Out Of The Frying Pan: Hot Chip Sizzle In The States

Originally published in the Stool Pigeon

In theory, America should be Hot Chip’s home from home. Few bands revere their Stateside musical influences so sincerely (even going so far as to claim that “the only good records come from America, except maybe Demis Roussos”). Even fewer can fish around in their musical gene pool and turn up odds and ends from such a diverse range of American artists: a speedometer from Prince’s big purple motorbike; shards of Madlib’s vinyl; Michael Jackson’s other glove.

Surprising, then, that softly-spoken co-vocalist and keyboard tweaker Alexis Taylor sounds so frustrated midway through Hot Chip’s inaugural US tour, which he says has been fraught with mishap and misadventure. First, there was the obligatory illness: Alexis is once again fighting the recurrent throat infection that caused the band to cancel UK support slots with Goldfrapp in February, while drummer Felix Martin fell ill at the beginning of March and missed almost the whole tour, forcing band members Al Doyle and Owen Clarke to take on two new instruments on top of the two they already play each.

Then there was the California snowstorm that stranded the band in “the most boring place on earth”, and the repeated technical interruptions of the Bowery Ballroom gig in New York, which Alexis describes as “the most miserable experience of my life”, despite having received (and graciously declined) a resounding encore. To cap it all off, there was the sleepless night that followed in the nearby Sohotel, where Alexis and his girlfriend – who’d flown in that evening – were kept awake until 9am by “the sound of flesh being smacked repeatedly, as an incredibly horrific fight between two men and a woman took place in the room next door”.

Yes sir, Hot Chip and the USA should go together like freedom fries and a flame-grilled cheeseburger, but this tour has been anything but easy on the arteries.

The band’s popularity with American audiences, however, continues to grow exponentially. Part of this is no doubt the transatlantic appeal of a group of well-groomed English lads so effortlessly aping the more ridiculous aspects of American pop culture, although Alexis is quick to brush off accusations that they’re in danger of being pigeon-holed as self-referential or ironic.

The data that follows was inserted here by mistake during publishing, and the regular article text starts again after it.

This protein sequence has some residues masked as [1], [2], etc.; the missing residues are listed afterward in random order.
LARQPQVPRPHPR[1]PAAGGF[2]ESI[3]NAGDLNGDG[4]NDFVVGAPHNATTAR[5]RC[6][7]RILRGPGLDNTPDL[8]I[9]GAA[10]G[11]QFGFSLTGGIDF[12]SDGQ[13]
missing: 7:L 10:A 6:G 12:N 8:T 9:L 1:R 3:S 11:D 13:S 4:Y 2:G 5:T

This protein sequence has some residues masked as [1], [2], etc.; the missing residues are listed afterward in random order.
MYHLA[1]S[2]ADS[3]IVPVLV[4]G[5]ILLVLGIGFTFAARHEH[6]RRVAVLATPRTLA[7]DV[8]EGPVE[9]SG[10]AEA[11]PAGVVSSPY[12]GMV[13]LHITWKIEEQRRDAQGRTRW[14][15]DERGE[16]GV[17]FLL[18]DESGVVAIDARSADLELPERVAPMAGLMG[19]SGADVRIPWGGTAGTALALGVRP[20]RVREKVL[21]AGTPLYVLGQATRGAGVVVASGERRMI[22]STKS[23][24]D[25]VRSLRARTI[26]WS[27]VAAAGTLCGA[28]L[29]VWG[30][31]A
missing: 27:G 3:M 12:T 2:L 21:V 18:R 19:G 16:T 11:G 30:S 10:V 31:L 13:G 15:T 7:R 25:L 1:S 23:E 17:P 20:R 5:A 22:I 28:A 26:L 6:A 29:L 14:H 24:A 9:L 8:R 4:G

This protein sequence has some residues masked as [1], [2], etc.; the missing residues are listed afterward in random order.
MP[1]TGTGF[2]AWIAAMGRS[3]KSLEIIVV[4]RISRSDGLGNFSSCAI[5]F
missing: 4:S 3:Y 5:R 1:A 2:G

“A fair few people appreciate the honesty of our lyrics, just as much as the playfulness, so we’re not perennially miscast as pranksters, thankfully. The records are hopefully what will be remembered, not the journalism.”

Alexis Taylor: British as Apple Pie, American as roast beef

Point taken. In fairness, Hot Chip are a darker and more troubled bunch than the breezy humour of their debut LP, Coming on Strong, would suggest. The single Playboy may contain a line about ‘driving round Putney with the top down’ (a source of some confusion with American audiences), but it also opens with a blink-and-miss-it reference to TS Eliot’s The Waste Land. Indeed, Joe Goddard, Hot Chip’s other vocalist, has spoken of the bands early endeavours as being “all sixth-form poetry, acoustic guitars and songs about loneliness”. International stardom beckons, but these former bedroom musicians are still occasionally blinded by the limelight.

“Personally,” says Alexis, “I thrive on smaller, more intimate venues, where I can sense the atmosphere in the room and play off that. But larger venues have a strange appeal of their own – a sense that you’re not really standing in front of thousands of people at all, but in your living room or in front of the mirror or something, because you can’t see anyone individually and you feel very lifted out of reality.”

Nor has their uniqueness shielded them from the miseries of being signed to a major label, something Alexis never wanted in the first place. “I’ve found it very hard, because they’ve struggled to appreciate what exactly we are doing. There isn’t much in terms of a healthy dialogue between us and our label, which I’m sad about.”

All of which must be taking its toll on the impish glee that characterises Hot Chip’s releases to date. Is their mischievous edge being slowly eroded by a world-weary cynicism? Does the shapeless shadow of a Kid A loom ominously on the horizon? Alexis thinks not.

“There’s nothing of that sort lurking in the wings. But yes, the new record is slightly less overtly comic, although it is still just as playful. It’s more about pathos than bathos this time round.”

And what about fond memories of the tour? Alexis admits that having Pat Mahoney of LCD Sound System step in and play drums at the aforementioned Bowery Ballroom gig was exciting, not least because he’d learned the songs by chatting with the band an hour before the show. He clearly enjoyed meeting fans in places as far flung as Denver and Milwaukee, and he’s understandably thrilled at “being alive after our visit to New York”. But he also sounds pleased at the prospect of getting back to London.

“The tour has felt fairly insane from start to finish. It’s been a shit rollercoaster ride, as Felix is known to say. Personally, I’ve missed my home and my girlfriend more than anything. And food that doesn’t contain cheese.”

You can take the boy out of Putney, it seems, but you can’t take the Putney out of the boy.